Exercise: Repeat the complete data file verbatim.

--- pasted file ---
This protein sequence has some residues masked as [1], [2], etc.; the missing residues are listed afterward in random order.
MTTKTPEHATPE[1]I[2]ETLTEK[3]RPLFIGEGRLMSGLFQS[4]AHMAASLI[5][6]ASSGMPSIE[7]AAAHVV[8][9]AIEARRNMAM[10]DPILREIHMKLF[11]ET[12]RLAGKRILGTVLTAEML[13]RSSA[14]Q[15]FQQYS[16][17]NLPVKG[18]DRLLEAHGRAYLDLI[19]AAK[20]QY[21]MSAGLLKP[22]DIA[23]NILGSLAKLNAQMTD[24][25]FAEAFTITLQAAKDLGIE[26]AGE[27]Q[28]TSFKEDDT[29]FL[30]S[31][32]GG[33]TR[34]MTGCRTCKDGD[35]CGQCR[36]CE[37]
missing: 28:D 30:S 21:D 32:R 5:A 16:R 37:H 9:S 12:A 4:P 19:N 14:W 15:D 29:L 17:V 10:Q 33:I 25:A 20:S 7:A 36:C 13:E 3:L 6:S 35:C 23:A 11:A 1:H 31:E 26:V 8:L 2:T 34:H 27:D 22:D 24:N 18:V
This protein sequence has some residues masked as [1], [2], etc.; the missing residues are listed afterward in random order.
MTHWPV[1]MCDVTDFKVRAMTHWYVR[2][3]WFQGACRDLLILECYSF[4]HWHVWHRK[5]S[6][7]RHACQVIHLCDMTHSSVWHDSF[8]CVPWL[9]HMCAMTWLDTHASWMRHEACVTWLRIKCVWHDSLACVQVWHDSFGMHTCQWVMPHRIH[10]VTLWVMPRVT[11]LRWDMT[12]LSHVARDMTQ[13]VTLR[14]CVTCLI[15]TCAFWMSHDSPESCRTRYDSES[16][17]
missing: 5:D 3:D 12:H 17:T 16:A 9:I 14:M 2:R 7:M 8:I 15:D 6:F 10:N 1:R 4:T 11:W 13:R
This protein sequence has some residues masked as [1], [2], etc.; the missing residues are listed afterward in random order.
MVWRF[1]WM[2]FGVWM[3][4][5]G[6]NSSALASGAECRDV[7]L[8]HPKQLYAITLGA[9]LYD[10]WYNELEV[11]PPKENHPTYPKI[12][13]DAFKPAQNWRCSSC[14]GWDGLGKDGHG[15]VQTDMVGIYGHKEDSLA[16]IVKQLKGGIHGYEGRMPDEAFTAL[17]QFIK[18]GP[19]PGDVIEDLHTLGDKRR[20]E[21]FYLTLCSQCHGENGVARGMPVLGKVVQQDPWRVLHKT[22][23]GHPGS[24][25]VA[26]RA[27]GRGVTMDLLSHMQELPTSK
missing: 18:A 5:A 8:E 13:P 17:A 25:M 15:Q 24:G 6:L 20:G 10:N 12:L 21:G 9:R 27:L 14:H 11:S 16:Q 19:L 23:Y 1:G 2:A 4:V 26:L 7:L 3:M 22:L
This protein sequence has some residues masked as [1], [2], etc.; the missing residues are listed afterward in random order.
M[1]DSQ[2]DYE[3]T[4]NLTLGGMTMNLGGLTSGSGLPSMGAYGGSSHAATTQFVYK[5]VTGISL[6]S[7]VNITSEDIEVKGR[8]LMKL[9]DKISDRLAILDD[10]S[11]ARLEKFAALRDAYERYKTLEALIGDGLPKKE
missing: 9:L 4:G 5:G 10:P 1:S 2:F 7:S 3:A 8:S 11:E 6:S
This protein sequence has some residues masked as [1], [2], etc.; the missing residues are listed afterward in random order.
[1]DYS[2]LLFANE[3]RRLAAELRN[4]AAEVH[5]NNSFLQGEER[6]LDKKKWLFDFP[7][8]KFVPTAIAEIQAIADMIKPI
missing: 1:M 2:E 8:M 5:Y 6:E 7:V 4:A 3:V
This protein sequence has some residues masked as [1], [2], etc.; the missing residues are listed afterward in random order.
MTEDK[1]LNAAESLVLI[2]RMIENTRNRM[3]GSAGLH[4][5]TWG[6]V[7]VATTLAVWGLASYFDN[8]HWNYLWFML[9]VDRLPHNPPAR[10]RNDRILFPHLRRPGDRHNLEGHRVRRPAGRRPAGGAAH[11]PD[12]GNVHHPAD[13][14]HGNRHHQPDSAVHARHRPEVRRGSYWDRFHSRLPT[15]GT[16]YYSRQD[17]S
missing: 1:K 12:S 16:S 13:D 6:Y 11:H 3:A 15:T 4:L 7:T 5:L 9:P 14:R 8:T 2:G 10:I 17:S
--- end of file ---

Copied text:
This protein sequence has some residues masked as [1], [2], etc.; the missing residues are listed afterward in random order.
MTTKTPEHATPE[1]I[2]ETLTEK[3]RPLFIGEGRLMSGLFQS[4]AHMAASLI[5][6]ASSGMPSIE[7]AAAHVV[8][9]AIEARRNMAM[10]DPILREIHMKLF[11]ET[12]RLAGKRILGTVLTAEML[13]RSSA[14]Q[15]FQQYS[16][17]NLPVKG[18]DRLLEAHGRAYLDLI[19]AAK[20]QY[21]MSAGLLKP[22]DIA[23]NILGSLAKLNAQMTD[24][25]FAEAFTITLQAAKDLGIE[26]AGE[27]Q[28]TSFKEDDT[29]FL[30]S[31][32]GG[33]TR[34]MTGCRTCKDGD[35]CGQCR[36]CE[37]
missing: 28:D 30:S 21:D 32:R 5:A 16:R 37:H 9:S 12:A 4:P 19:N 14:W 15:D 29:L 17:V 10:Q 33:I 25:A 20:S 7:A 36:C 13:E 3:L 6:S 35:C 23:A 11:A 1:H 31:E 26:V 8:L 2:T 34:H 27:D 22:D 24:N 18:V
This protein sequence has some residues masked as [1], [2], etc.; the missing residues are listed afterward in random order.
MTHWPV[1]MCDVTDFKVRAMTHWYVR[2][3]WFQGACRDLLILECYSF[4]HWHVWHRK[5]S[6][7]RHACQVIHLCDMTHSSVWHDSF[8]CVPWL[9]HMCAMTWLDTHASWMRHEACVTWLRIKCVWHDSLACVQVWHDSFGMHTCQWVMPHRIH[10]VTLWVMPRVT[11]LRWDMT[12]LSHVARDMTQ[13]VTLR[14]CVTCLI[15]TCAFWMSHDSPESCRTRYDSES[16][17]
missing: 5:D 3:D 12:H 17:T 16:A 9:I 14:M 2:R 7:M 8:I 15:D 6:F 10:N 1:R 4:T 11:W 13:R
This protein sequence has some residues masked as [1], [2], etc.; the missing residues are listed afterward in random order.
MVWRF[1]WM[2]FGVWM[3][4][5]G[6]NSSALASGAECRDV[7]L[8]HPKQLYAITLGA[9]LYD[10]WYNELEV[11]PPKENHPTYPKI[12][13]DAFKPAQNWRCSSC[14]GWDGLGKDGHG[15]VQTDMVGIYGHKEDSLA[16]IVKQLKGGIHGYEGRMPDEAFTAL[17]QFIK[18]GP[19]PGDVIEDLHTLGDKRR[20]E[21]FYLTLCSQCHGENGVARGMPVLGKVVQQDPWRVLHKT[22][23]GHPGS[24][25]VA[26]RA[27]GRGVTMDLLSHMQELPTSK
missing: 18:A 5:A 8:E 13:P 17:A 25:M 15:Q 24:G 6:L 20:G 10:N 12:L 21:G 9:R 27:L 14:H 11:S 16:Q 19:L 23:Y 1:G 2:A 4:V 26:L 7:L 3:M 22:L
This protein sequence has some residues masked as [1], [2], etc.; the missing residues are listed afterward in random order.
M[1]DSQ[2]DYE[3]T[4]NLTLGGMTMNLGGLTSGSGLPSMGAYGGSSHAATTQFVYK[5]VTGISL[6]S[7]VNITSEDIEVKGR[8]LMKL[9]DKISDRLAILDD[10]S[11]ARLEKFAALRDAYERYKTLEALIGDGLPKKE
missing: 9:L 4:G 5:G 10:P 1:S 2:F 7:S 3:A 8:S 11:E 6:S
This protein sequence has some residues masked as [1], [2], etc.; the missing residues are listed afterward in random order.
[1]DYS[2]LLFANE[3]RRLAAELRN[4]AAEVH[5]NNSFLQGEER[6]LDKKKWLFDFP[7][8]KFVPTAIAEIQAIADMIKPI
missing: 1:M 2:E 8:M 5:Y 6:E 7:V 4:A 3:V
This protein sequence has some residues masked as [1], [2], etc.; the missing residues are listed afterward in random order.
MTEDK[1]LNAAESLVLI[2]RMIENTRNRM[3]GSAGLH[4][5]TWG[6]V[7]VATTLAVWGLASYFDN[8]HWNYLWFML[9]VDRLPHNPPAR[10]RNDRILFPHLRRPGDRHNLEGHRVRRPAGRRPAGGAAH[11]PD[12]GNVHHPAD[13][14]HGNRHHQPDSAVHARHRPEVRRGSYWDRFHSRLPT[15]GT[16]YYSRQD[17]S
missing: 1:K 12:S 16:S 13:D 6:Y 11:H 3:A 15:T 4:L 7:T 5:L 9:P 14:R 8:T 2:G 10:I 17:S